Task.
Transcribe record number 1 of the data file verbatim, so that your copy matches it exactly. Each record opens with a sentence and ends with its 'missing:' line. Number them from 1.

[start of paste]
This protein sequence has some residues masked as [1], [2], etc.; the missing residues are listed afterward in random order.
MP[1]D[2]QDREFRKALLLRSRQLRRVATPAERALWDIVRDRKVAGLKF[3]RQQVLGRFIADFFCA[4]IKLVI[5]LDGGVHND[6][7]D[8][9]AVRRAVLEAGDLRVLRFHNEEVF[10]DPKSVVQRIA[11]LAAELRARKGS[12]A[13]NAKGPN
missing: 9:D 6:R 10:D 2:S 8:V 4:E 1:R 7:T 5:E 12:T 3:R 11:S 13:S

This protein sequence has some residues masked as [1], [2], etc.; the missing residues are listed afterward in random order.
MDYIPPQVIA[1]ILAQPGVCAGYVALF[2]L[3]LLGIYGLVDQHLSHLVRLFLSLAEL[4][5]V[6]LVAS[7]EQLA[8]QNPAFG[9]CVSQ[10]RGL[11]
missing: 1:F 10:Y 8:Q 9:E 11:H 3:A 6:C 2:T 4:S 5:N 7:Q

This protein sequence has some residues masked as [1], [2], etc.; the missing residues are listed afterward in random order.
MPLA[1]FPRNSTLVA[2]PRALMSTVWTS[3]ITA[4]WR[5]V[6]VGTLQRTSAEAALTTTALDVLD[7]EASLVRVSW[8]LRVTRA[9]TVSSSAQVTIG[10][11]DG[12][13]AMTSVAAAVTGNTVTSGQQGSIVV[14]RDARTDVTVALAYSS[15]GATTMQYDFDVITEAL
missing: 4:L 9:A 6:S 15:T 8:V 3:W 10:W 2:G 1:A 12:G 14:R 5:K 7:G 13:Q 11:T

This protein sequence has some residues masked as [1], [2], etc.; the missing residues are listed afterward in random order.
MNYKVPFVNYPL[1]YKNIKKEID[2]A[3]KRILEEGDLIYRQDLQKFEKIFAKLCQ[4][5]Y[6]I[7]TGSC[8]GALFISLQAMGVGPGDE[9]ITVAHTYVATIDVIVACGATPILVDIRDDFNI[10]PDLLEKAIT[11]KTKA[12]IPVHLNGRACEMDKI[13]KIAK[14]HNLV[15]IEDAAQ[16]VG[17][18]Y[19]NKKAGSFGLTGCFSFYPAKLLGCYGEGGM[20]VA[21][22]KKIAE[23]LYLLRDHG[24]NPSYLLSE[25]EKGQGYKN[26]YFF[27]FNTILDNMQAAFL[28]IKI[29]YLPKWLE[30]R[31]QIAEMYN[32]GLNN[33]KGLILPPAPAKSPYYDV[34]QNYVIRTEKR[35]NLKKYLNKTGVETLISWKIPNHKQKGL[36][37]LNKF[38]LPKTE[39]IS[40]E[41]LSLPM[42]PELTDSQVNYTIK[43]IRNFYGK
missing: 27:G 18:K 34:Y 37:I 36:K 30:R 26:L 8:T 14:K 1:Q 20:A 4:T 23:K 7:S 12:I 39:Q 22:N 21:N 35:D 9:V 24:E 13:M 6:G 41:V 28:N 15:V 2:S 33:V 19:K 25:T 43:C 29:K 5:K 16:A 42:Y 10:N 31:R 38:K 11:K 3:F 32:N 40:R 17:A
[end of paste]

This protein sequence has some residues masked as [1], [2], etc.; the missing residues are listed afterward in random order.
MP[1]D[2]QDREFRKALLLRSRQLRRVATPAERALWDIVRDRKVAGLKF[3]RQQVLGRFIADFFCA[4]IKLVI[5]LDGGVHND[6][7]D[8][9]AVRRAVLEAGDLRVLRFHNEEVF[10]DPKSVVQRIA[11]LAAELRARKGS[12]A[13]NAKGPN
missing: 9:D 6:R 10:D 2:S 8:V 4:E 1:R 7:T 5:E 12:T 3:R 11:S 13:S